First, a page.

Published Jul 15 2009 by Energy Bulletin
Archived Jul 15 2009

Hard times - July 15

by Staff

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The State of Homelessness in the U.S.

M.J. Stephey, Time
The 2009 Annual Homeless Assessment Report (AHAR) to Congress U.S. Department of Housing and Urban Development's Office of Community Planning and Development - 168 pages

The Gist:

There are few economic indicators as grim as homelessness. In its fourth annual report on the state of homelessness in the U.S., the Department of Housing and Urban Development found that some 1.6 million people stayed at homeless shelters from October 2007 to September 2008. The Department also noticed some troubling trends: more families seeking shelter — particularly in rural and suburban areas — and more people going to shelters from stable living arrangements (instead of jails, institutional settings or the military)...
(13 July 2009)



Looming crisis spells stimulus (Hundreds of Thousands of Workers Will Lose Unemployment Benefits Soon)

Marie Cocco, Washington Post
When a virulent disease is ravaging you like a cancer, you don't want a cacophony of voices promoting different or contradictory cures. Yet that is what we're starting to hear about the economic crisis, not only from a politically divided -- and pretty scared -- capital, but from within the Obama administration itself. In just the past few days, Vice President Joe Biden has said the young administration misread the depth of the recession -- an honest account, since most private economists did as well. Laura Tyson, an outside economic adviser to the White House, said it's wise to start preparing another stimulus package...

...Meanwhile, the Labor Department says, the number of unemployed people out of work for 27 weeks or longer continues to grow, reaching 4.4 million last month. In June, three out of 10 jobless workers had been out of work for at least six months, according to the department's data. The stimulus package the president signed soon after taking office did provide extended benefits, and boosted weekly payments. But even that extension runs out on Dec. 26, and would not apply to all the unemployed. Does anyone really believe that a significant portion of the unemployed will have found new work by then? Hardly. Both private and government economists now predict that unemployment will continue to rise at least through the end of this year...
(10 July 2009)
Also posted at Alternet


Food banks squeezed by prices, demand

Evelyn Nieves, Nation & World

Jackie Hoffman sifted through a laundry bin filled with aging loaves of bread. Like nearly a third of the first 50 customers to arrive at the Emergency Food Bank of Stockton that morning, Hoffman was new to the pantry. But since she lost her sales job at a local newspaper in December, she has not found work. "I'm down on my luck," Hoffman said, squeezing and sniffing the bread. "And food is going through the roof. I need help."

Hoffman, 55, is one of the growing number of "nontraditional" food-pantry clients across the country. They include formerly independent senior citizens, homeowners and people who used to call themselves "middle-class" — those who are not used to fretting over the price of milk.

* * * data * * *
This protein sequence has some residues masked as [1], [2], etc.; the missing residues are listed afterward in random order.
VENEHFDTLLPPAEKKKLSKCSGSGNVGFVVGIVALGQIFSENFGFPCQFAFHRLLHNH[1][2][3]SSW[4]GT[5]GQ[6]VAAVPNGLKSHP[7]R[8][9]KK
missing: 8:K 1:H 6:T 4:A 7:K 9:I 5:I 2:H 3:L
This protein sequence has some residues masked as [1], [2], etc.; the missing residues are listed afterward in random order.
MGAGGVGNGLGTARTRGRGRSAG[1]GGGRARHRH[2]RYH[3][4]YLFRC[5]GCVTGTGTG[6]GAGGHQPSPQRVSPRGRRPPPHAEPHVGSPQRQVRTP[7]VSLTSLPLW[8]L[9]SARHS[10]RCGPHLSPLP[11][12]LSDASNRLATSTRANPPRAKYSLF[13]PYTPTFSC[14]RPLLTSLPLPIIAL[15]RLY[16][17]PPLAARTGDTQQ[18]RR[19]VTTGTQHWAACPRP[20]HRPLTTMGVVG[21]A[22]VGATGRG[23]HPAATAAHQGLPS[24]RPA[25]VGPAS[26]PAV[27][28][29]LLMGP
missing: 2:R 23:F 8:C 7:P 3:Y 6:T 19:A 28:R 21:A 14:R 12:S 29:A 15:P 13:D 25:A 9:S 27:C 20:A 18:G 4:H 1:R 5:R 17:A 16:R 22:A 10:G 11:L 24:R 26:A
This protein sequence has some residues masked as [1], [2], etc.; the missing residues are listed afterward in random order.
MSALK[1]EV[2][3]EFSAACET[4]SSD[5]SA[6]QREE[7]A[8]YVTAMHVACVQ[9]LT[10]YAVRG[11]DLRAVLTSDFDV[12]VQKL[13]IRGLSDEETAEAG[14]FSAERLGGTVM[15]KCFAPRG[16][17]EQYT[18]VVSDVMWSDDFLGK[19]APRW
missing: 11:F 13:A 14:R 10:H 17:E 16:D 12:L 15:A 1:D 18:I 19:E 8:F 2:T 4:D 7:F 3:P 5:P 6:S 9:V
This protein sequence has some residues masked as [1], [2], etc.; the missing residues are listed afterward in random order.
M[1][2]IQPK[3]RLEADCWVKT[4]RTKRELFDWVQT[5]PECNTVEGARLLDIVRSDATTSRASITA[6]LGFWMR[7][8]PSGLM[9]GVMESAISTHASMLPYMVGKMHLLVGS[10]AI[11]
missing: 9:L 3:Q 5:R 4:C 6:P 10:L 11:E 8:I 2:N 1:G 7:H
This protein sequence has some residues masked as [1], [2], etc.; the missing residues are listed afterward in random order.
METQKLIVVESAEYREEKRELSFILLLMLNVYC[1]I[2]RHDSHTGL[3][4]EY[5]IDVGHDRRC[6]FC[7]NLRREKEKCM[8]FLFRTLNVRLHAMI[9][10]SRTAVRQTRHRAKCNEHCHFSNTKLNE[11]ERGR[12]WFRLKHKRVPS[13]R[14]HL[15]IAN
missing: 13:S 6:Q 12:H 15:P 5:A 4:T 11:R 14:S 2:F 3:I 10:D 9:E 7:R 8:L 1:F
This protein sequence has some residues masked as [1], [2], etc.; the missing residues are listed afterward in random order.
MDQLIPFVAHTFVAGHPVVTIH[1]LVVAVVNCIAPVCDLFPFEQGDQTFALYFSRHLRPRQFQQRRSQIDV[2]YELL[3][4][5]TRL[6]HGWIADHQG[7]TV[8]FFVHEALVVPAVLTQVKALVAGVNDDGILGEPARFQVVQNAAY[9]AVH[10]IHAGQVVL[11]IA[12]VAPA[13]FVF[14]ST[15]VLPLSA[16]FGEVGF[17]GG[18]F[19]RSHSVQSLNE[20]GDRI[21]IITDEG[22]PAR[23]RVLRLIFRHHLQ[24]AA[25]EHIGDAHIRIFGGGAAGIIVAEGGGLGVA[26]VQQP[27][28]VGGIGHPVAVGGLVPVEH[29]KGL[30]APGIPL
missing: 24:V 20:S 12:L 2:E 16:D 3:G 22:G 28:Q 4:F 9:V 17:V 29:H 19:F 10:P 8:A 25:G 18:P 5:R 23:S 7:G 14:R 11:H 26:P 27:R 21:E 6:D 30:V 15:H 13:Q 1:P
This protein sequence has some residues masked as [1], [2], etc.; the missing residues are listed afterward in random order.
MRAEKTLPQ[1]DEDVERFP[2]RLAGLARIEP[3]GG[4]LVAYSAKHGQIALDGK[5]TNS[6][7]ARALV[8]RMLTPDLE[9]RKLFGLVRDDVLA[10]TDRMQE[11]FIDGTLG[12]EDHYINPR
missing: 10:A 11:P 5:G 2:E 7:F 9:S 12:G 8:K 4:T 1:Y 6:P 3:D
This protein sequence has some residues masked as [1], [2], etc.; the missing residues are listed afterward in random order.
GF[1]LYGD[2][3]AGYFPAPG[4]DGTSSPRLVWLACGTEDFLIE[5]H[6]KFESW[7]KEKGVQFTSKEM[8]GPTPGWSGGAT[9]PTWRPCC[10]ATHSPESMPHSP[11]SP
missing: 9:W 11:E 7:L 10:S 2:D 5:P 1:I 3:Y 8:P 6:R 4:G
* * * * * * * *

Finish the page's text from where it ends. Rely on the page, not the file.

In Washington state, "We're hearing dozens of these stories every week," said Shelley Rotondo, executive director of Northwest Harvest, which distributes food to 300 hunger programs statewide and operates a food bank in downtown Seattle.

"A lot of working folks are coming to us, people who were making it, but they've been pushed over the edge because of the cost of food and the cost of fuel," Rotondo said.

Rotondo said food banks are "getting squeezed on both ends," weathering sharp increases in food and fuel costs at the same time the need is increasing. The number of clients at the Seattle food bank has risen 10 percent in the past three months, while the agency has had to pay "fuel surcharges" adding up to 50 percent to the fuel cost of some shipments.

...Stories of want and need are mounting. In informal surveys, America's Second Harvest has found a growing number of food banks in crisis mode.

  • In Albuquerque, N.M., the Roadrunner Food Bank reported that the pantries it serves are turning people away.
  • In Baton Rouge, La., the public school system has found students hoarding their free and reduced-price lunches so they can bring them home and have something to eat at night.
  • In Merced, the food bank is planning to curtail a brown-bag program, which supplies groceries to senior citizens, from once a week to once every two weeks, Legg said.

Even in San Francisco, a city that has been relatively unscathed by the foreclosure crisis and economic downturn, food pantries are seeing hundreds of new clients.

..."This is one of the worst times that our food banks have experienced in recent years in terms of the level of need and our ability to meet the need," said Vicki Escarra, president and chief executive officer of America's Second Harvest.

(27 May 2009)

related: Bank of America Issues "Hits for Hunger" challenge to MLB All-Stars. Feeding America looks like a good website with a thorough coverage around theses issues. KS